As if transatlantic relations weren’t bad enough already. U.S. President Donald Trump’s protectionist policies and his decision not to implement the Paris Agreement on climate change were more than enough to rattle Washington’s European allies and expose fundamental differences in the transatlantic relationship.

But now, a sanctions bill agreed by the U.S. Senate and House of Representatives aimed at punishing Russia for its alleged interference in the 2016 U.S. presidential election has further exacerbated ties and is leading to a nasty dispute. In reality, the bill punishes European companies working with Russia.

Judy Dempsey
Dempsey is a nonresident senior fellow at Carnegie Europe and editor in chief of Strategic Europe.
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This row is not just between Washington and Brussels. It is also between EU member states. The big risk is that if the bill is passed when lawmakers vote on July 25, it could break the unity that Europe and the United States forged in imposing and rolling over sanctions against Russia for its annexation of Crimea in March 2014 and its subsequent invasion of parts of eastern Ukraine. Russia could end up as the main beneficiary of this latest transatlantic spat. European companies and European unity would be the losers.

Under the bill, companies that support Russia in building energy export pipelines would be fined. In particular, the bill singles out Nord Stream 2. This project, which would expand an existing gas pipeline from Russia to Germany under the Baltic Sea, is led by Russian energy giant Gazprom. Its partners consist of five major European energy companies: France’s Engie, the British-Dutch firm Royal Dutch Shell, Austria’s OMV, and Germany’s Uniper and Wintershall. Nord Stream 2 is just as controversial as the original Nord Stream pipeline.

Poland and the Baltic states claim that Nord Stream 2 will increase, not weaken, Europe’s dependence on Russian gas. After several years of criticizing the German government’s support for Nord Stream 2, maybe these countries view the U.S. sanctions as a chance to put pressure on Berlin to end its support for the project. Ukraine, which is still a major transit country for Russian gas exports to Europe, argues the expansion project will rob Kyiv of much-needed transit fees. The main supporters of Nord Stream 2 maintain it will increase the EU’s plans to diversify its gas imports at a time when Europe’s own gas production is declining.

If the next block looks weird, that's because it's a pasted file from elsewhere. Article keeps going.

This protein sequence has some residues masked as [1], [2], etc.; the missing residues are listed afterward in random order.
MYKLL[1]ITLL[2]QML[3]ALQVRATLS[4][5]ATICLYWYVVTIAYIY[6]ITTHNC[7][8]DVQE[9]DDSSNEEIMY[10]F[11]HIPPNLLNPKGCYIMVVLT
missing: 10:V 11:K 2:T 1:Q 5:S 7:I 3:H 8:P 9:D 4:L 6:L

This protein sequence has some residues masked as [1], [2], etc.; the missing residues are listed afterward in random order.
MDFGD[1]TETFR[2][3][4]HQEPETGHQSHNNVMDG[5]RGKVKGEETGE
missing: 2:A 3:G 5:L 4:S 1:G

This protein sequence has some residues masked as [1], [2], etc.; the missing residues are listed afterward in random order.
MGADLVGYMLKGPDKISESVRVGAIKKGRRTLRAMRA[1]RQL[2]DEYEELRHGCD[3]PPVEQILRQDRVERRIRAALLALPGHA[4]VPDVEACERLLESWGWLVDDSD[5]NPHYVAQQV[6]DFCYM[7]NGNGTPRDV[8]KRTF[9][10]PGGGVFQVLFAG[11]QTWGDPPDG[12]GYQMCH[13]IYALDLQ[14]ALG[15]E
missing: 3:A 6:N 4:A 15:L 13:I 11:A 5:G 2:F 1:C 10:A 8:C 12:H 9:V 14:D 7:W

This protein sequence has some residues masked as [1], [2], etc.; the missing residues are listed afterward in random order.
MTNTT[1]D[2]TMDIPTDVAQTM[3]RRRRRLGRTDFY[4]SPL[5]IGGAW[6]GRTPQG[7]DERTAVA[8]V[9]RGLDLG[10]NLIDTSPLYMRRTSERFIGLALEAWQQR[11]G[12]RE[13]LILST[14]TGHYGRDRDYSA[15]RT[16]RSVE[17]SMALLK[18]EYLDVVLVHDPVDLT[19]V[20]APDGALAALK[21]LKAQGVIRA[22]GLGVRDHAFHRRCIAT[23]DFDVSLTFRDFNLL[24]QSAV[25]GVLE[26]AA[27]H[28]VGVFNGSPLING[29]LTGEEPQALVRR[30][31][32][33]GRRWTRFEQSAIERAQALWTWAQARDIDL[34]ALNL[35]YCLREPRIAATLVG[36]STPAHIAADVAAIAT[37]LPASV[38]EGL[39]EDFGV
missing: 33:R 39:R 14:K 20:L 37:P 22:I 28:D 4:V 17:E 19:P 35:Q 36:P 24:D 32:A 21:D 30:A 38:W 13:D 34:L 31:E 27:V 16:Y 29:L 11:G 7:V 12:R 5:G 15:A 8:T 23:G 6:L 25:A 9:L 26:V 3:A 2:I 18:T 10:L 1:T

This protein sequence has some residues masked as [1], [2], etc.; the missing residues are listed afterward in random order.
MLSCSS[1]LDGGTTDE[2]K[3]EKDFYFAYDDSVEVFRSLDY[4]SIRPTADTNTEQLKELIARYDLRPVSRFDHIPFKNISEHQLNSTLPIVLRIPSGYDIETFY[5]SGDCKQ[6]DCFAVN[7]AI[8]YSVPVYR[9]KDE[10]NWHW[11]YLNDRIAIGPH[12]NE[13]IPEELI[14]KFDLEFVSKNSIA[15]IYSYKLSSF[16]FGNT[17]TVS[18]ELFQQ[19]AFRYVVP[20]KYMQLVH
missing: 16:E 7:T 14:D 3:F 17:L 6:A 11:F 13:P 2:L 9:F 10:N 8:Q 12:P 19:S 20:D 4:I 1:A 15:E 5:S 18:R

When the new U.S. sanctions bill was first unveiled, Germany and Austria accused Washington of using the measures to allow U.S. energy companies to enter the lucrative European market by shipping liquefied natural gas to new terminals in Europe and thus make up any shortfall in Russian gas imports. Critics of Nord Stream 2 argued that Berlin and Vienna were simply defending their energy ties with Gazprom and their investments in the project.

There is, however, a wider aspect to the bill that goes beyond Nord Stream 2. Companies working with the Russian energy company Lukoil, which is developing the large Shah Deniz gas field in Azerbaijan, would also be fined. Caspian gas shipments to Europe via the Southern Gas Corridor, which would be fed gas from the Shah Deniz field, would be affected. That would deny Europe the chance of more energy security and diversification.

Then there is the Caspian Pipeline Consortium, in which the U.S. company Chevron holds a 15 percent stake. That too would be hit, because Russia holds a 24 percent stake in the project. As for the planned Turkish Stream pipeline, which would send Russian gas to Turkey under the Black Sea, the proposed U.S. sanctions would further increase antagonism between Ankara and Washington.

The European Commission, the EU’s executive, has stepped into this dispute in an uncharacteristically robust fashion—though frankly, it’s hard to see how much leverage the commission has at its disposal. The commission’s president, Jean-Claude Juncker, warned that “the measures could impact a potentially large number of European companies doing legitimate business . . . with Russian entities.” Juncker proposed to seek “public or written reassurance” from the United States that sanctions would not target EU interests. Another option being considered is to use European law to prevent the U.S. measures from being “recognised or enforceable” in Europe.

The reaction from the commission is understandable. The U.S. measures hit European interests. The sanctions serve the interests of American companies that want to expand their presence in Europe. Above all, these unilateral measures could damage the unity of the transatlantic relationship when it comes to keeping the existing sanctions on Russia.

There is one glimmer of hope. The latest version of the bill states that the president may introduce sanctions “in coordination with allies of the United States.” That just might avert a dispute that would deal another blow to transatlantic unity.